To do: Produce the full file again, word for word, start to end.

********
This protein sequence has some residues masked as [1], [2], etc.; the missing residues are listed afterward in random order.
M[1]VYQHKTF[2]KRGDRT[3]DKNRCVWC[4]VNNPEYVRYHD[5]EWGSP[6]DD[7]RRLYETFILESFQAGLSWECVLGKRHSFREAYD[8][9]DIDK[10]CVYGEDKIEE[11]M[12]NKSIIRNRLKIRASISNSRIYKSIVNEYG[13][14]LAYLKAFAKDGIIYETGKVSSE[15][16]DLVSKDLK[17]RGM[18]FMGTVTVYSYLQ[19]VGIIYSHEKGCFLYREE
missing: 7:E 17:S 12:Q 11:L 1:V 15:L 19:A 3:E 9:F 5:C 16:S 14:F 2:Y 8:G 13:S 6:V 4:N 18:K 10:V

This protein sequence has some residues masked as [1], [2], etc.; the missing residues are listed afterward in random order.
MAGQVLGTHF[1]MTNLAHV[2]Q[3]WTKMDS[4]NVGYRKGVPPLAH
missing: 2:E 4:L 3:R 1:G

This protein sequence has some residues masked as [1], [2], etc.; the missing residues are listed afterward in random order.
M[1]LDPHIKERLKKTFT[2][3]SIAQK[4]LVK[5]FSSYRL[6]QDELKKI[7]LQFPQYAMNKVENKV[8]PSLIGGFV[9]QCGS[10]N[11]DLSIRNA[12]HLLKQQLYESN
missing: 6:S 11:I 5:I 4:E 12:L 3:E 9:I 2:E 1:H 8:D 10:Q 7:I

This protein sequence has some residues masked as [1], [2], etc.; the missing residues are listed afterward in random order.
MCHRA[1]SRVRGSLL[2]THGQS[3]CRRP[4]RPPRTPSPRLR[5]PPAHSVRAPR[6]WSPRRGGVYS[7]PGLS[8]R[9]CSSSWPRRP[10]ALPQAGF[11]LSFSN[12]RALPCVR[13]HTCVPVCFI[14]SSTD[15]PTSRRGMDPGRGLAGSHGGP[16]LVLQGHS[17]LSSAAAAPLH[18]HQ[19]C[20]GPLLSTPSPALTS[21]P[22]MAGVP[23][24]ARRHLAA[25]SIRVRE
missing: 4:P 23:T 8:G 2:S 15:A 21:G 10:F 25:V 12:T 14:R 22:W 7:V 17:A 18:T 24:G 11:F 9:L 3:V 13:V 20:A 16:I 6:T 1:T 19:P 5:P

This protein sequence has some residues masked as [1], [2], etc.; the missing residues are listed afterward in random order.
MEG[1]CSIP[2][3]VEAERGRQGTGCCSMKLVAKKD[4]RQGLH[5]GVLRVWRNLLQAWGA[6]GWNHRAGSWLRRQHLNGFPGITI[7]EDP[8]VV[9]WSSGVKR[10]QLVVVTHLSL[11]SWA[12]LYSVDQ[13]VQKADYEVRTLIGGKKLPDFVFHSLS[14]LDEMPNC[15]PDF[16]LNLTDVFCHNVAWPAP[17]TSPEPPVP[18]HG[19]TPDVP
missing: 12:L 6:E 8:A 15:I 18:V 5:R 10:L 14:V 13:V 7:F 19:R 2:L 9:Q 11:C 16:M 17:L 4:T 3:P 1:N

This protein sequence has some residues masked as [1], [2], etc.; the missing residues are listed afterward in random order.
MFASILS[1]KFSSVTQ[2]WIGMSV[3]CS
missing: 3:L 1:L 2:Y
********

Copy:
This protein sequence has some residues masked as [1], [2], etc.; the missing residues are listed afterward in random order.
M[1]VYQHKTF[2]KRGDRT[3]DKNRCVWC[4]VNNPEYVRYHD[5]EWGSP[6]DD[7]RRLYETFILESFQAGLSWECVLGKRHSFREAYD[8][9]DIDK[10]CVYGEDKIEE[11]M[12]NKSIIRNRLKIRASISNSRIYKSIVNEYG[13][14]LAYLKAFAKDGIIYETGKVSSE[15][16]DLVSKDLK[17]RGM[18]FMGTVTVYSYLQ[19]VGIIYSHEKGCFLYREE
missing: 7:E 17:S 12:Q 11:L 1:V 15:L 19:A 3:E 9:F 5:C 16:S 14:F 2:Y 8:G 13:S 6:V 4:N 18:K 10:V

This protein sequence has some residues masked as [1], [2], etc.; the missing residues are listed afterward in random order.
MAGQVLGTHF[1]MTNLAHV[2]Q[3]WTKMDS[4]NVGYRKGVPPLAH
missing: 2:E 4:L 3:R 1:G

This protein sequence has some residues masked as [1], [2], etc.; the missing residues are listed afterward in random order.
M[1]LDPHIKERLKKTFT[2][3]SIAQK[4]LVK[5]FSSYRL[6]QDELKKI[7]LQFPQYAMNKVENKV[8]PSLIGGFV[9]QCGS[10]N[11]DLSIRNA[12]HLLKQQLYESN
missing: 6:S 11:I 5:I 4:E 12:L 3:E 9:I 2:E 1:H 8:D 10:Q 7:I

This protein sequence has some residues masked as [1], [2], etc.; the missing residues are listed afterward in random order.
MCHRA[1]SRVRGSLL[2]THGQS[3]CRRP[4]RPPRTPSPRLR[5]PPAHSVRAPR[6]WSPRRGGVYS[7]PGLS[8]R[9]CSSSWPRRP[10]ALPQAGF[11]LSFSN[12]RALPCVR[13]HTCVPVCFI[14]SSTD[15]PTSRRGMDPGRGLAGSHGGP[16]LVLQGHS[17]LSSAAAAPLH[18]HQ[19]C[20]GPLLSTPSPALTS[21]P[22]MAGVP[23][24]ARRHLAA[25]SIRVRE
missing: 4:P 23:T 8:G 2:S 15:A 21:G 10:F 25:V 12:T 14:R 22:W 7:V 17:A 18:T 24:G 11:F 9:L 3:V 13:V 20:A 16:I 6:T 1:T 19:P 5:P

This protein sequence has some residues masked as [1], [2], etc.; the missing residues are listed afterward in random order.
MEG[1]CSIP[2][3]VEAERGRQGTGCCSMKLVAKKD[4]RQGLH[5]GVLRVWRNLLQAWGA[6]GWNHRAGSWLRRQHLNGFPGITI[7]EDP[8]VV[9]WSSGVKR[10]QLVVVTHLSL[11]SWA[12]LYSVDQ[13]VQKADYEVRTLIGGKKLPDFVFHSLS[14]LDEMPNC[15]PDF[16]LNLTDVFCHNVAWPAP[17]TSPEPPVP[18]HG[19]TPDVP
missing: 12:L 6:E 8:A 15:I 18:V 5:R 10:L 14:V 13:V 7:F 19:R 2:L 9:Q 11:C 16:M 17:L 4:T 3:P 1:N

This protein sequence has some residues masked as [1], [2], etc.; the missing residues are listed afterward in random order.
MFASILS[1]KFSSVTQ[2]WIGMSV[3]CS
missing: 3:L 1:L 2:Y